In the 2010s, when homes began to double as backdrops for social media posts, the branded candle, or evidence thereof, became ubiquitous. Maybe it was a Le Labo Santal 26 burning serenely alongside a neat stack of fashion books. Maybe it was an already-spent Diptyque variety, the empty glass holder now filled with makeup brushes and perched on the corner of a bathroom sink. Now modern classics, these candles are still around, and still smell as good as ever, but there’s a newer crop of options that are, well, weirder.
These candles, which register as (affordable) art objects and are often intended as such, focus on form, color and process. Take Hannah Jewett’s Sculptural Candles, with curvaceous, abstract shapes that morph once lit, or Carl Durkow’s playfully stacked pillars, some of which recall the work of the sculptor Constantin Brancusi. The New York-based artist Janie Korn used to make ceramic figurines but found herself wanting to create something that felt more immediate and interactive; she now makes hand-painted wax candles modeled after Wendy Williams, Ally McBeal and a bottle of Kewpie mayonnaise. “When you light a candle,” she says, “there’s an act of performance.” And one of depletion — unlike with most sculpture, you need not live with a candle for long.
Candles modeled on everyday items — a lamp, a bunch of grapes — have an uncanny quality that seems fitting for our strange and digitally steeped times. But if these candles are designed to make you do a double take, they’re also meant to make you smile. “They bring joy and confusion,” says Samantha Margherita, a Los Angeles-based set designer who last year found herself with less work and more time. She began making molds of things she had lying around the house, which she would fill with pastel-colored wax. Her first finished candles, which she released under the brand name Altra Object, were of a pale pink bitten apple and a neon-yellow pear.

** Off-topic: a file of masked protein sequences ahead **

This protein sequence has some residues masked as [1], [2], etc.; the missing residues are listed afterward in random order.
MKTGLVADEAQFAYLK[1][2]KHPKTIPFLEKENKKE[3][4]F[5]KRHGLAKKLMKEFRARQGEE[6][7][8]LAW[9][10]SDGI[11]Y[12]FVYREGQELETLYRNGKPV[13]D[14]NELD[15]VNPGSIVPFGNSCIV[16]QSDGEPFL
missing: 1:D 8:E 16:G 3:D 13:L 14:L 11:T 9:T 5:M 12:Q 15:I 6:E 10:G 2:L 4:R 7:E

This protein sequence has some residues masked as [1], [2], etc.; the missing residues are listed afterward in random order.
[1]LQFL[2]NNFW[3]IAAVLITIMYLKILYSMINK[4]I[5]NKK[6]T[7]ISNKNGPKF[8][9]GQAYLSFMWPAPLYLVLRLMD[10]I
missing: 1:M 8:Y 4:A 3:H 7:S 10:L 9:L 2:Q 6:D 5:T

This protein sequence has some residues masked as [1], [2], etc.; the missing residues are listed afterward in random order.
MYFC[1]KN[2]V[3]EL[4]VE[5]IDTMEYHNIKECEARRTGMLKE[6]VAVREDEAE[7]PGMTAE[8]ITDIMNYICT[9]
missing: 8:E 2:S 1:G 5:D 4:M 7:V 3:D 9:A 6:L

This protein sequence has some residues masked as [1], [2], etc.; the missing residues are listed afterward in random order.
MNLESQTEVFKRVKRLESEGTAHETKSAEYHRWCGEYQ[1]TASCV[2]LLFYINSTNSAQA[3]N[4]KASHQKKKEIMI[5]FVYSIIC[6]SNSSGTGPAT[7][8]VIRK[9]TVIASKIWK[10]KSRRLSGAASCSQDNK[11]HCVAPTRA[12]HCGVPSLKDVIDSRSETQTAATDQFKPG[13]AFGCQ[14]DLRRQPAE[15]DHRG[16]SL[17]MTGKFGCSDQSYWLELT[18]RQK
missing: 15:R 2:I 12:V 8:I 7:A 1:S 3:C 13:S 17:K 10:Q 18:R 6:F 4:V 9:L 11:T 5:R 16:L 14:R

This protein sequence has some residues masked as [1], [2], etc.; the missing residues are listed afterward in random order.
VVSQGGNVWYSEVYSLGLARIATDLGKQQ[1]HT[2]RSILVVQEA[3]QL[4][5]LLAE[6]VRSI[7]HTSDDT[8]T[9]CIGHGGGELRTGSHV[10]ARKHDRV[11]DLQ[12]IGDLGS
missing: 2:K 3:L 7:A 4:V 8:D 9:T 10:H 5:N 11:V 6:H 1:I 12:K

Margherita still makes every one of her candles by hand, building on a craft tradition that spans continents and centuries. At her Los Angeles store Maison Modulare, Chrys Wong sells Mexican Bouquet candles, which are typically given to a soon-to-be bride at the time of proposal. At a recent pop-up, a customer asked Wong, who works with a number of families of makers in Mexico’s Oaxaca region, whether the candles were 3-D printed. Not even a little bit. Each family has its own technique, but the basic process is always an intricate one: Large chunks of beeswax sourced from the Chiapas region are first melted over a fire. After being formed into discs, the wax is set on tree branches to bleach in the sun for around 15 days, then shaped by hand into the style’s signature florets before being attached to pillar candles.
Last year’s pandemic-induced lockdowns, during which so many were looking for special if low-stakes pieces to refresh suddenly all-too-familiar spaces, almost certainly helped spur demand for the arty candle — Korn noticed an uptick in orders, and Margherita’s creations sold out almost as soon as she listed them. In any case, another fall is upon us, and a quirky-cozy candle might just do you good.
At top, from left: The Waxness Leafy Strawberry candles (set of 2), about $10, etsy.com; Ri-Ri-Ku Mini Lamp candle in Seafoam/Peach, $32, shopririku.com; Secret Scents of Ella Parker Mahogany Torso candle, $25, secretscentsofella.com; Crying Clover Candles Tower Mother & Child candles, $108, cryingclovercandles.org.